Background and objective: The concept of opioid-induced hyperalgesia has recently gained prominence as a contributing factor for long-term treatment failure.
Methods: To evaluate possible differences of opioids used in anaesthesia, cumulative doses of sufentanil and remifentanil were compared with escalating doses of the oripavine derivative etorphine, in awake and trained canines. This was followed by naloxone unmasking a possible hyperalgesic state, which had developed during opioid administration. Heart rate, blood pressure and propagation of nociceptive volleys in somatosensory-evoked potentials as well as the skin-twitch reflex were evaluated.
Results: Opioid-related hypotension and bradycardia were reversed by naloxone with a late (30 min) overshoot of +43 and +17% after remifentanil and sufentanil, respectively. Following etorphine, overshoot in mean blood pressure was +9%, whereas heart rate still remained below −9% when compared with control. Peak hyperalgesia, as detected in the somatosensory-evoked potential and skin-twitch, increased by +70% after remifentanil and by +43% after sufentanil. This reflected a significant (P < 0.005) increase in propagation of nociceptive afferents as late as 30 min after naloxone reversal. Such potentiation was not observed in the etorphine group, as peak somatosensory-evoked potential deflection and skin-twitch remained below −80% when compared with control.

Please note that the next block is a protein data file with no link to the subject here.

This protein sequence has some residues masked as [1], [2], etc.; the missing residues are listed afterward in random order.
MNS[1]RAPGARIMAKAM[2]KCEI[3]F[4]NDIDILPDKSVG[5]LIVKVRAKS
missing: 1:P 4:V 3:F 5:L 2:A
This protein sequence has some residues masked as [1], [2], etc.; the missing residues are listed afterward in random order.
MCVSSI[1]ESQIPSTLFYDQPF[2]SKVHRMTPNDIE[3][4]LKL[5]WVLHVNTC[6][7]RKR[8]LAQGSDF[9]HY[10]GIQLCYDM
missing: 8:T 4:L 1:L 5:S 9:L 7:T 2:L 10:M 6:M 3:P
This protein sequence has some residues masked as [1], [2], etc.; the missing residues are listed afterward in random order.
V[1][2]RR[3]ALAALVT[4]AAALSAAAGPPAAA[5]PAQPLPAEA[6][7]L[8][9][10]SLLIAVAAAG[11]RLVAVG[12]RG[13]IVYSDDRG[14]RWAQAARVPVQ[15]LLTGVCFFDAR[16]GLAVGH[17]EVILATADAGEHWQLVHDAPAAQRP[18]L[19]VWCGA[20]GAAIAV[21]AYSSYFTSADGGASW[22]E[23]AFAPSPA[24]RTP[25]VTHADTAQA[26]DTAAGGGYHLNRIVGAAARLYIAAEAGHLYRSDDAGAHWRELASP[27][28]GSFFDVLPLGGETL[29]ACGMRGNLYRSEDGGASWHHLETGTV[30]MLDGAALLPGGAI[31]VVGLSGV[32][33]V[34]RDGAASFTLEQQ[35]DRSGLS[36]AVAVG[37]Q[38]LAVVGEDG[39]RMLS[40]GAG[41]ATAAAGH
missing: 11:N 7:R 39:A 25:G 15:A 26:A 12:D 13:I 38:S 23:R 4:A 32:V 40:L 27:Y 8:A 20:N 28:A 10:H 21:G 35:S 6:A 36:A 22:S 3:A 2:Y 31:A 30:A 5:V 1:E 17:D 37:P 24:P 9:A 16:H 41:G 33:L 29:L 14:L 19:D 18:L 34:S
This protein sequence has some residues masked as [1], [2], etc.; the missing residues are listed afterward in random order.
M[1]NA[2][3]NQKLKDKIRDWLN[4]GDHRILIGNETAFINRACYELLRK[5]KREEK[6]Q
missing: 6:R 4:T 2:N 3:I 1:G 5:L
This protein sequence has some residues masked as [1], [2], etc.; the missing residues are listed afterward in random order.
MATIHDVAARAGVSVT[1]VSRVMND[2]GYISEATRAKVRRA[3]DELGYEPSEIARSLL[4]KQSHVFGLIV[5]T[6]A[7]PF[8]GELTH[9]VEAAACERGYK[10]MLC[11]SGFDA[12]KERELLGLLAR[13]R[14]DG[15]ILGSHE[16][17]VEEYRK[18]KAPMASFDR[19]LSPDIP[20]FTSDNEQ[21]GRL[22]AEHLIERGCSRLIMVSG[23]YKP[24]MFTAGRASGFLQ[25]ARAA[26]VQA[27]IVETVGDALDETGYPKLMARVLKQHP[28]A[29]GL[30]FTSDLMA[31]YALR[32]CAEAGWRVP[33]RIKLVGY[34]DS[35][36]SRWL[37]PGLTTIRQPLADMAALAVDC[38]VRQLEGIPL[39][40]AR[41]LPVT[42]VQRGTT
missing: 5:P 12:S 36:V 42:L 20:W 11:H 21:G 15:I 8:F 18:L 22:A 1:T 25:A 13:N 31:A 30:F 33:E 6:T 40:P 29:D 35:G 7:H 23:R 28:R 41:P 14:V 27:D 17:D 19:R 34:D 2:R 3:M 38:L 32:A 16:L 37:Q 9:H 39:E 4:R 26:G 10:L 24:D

Conclusion: The pure μ-agonists sufentanil or remifentanil seem to induce a ‘bimodal’ inhibitory followed by an excitatory effect. The latter is unmasked by naloxone in the postadministration period. In contrast, this is not seen with etorphine, a close congener of buprenorphine. The proposed mode of action of such hyperexcitatory effects may involve second-messenger-mediated G-protein activation, originally proposed by others. Ligands of the oripavine series may present an alternative for prevention of opioid-induced hyperalgesia in patients.
aClinics of Vascular Surgery, University Clinics of Duesseldorf, Duesseldorf, Germany
bCenter of Ambulatory Pain Medicine, Neuss-Uedesheim, Germany
cDepartment of Physiology & Pharmacology, Arthur Dugoni School of Dentistry, University of the Pacific, San Francisco, California, USA
*In memory of Professor Joseph Victor Levy, a dear friend, coauthor and a renowned scientist who had passed away on 10 January 2009.
Received 4 August, 2008
Revised 5 June, 2009
Accepted 17 June, 2009
Correspondence to Enno Freye, MD, PhD, Deichstrasse 3a, 41468 Neuss-Uedesheim, Germany Tel: +49 2131 314 2421; e-mail: firstname.lastname@example.org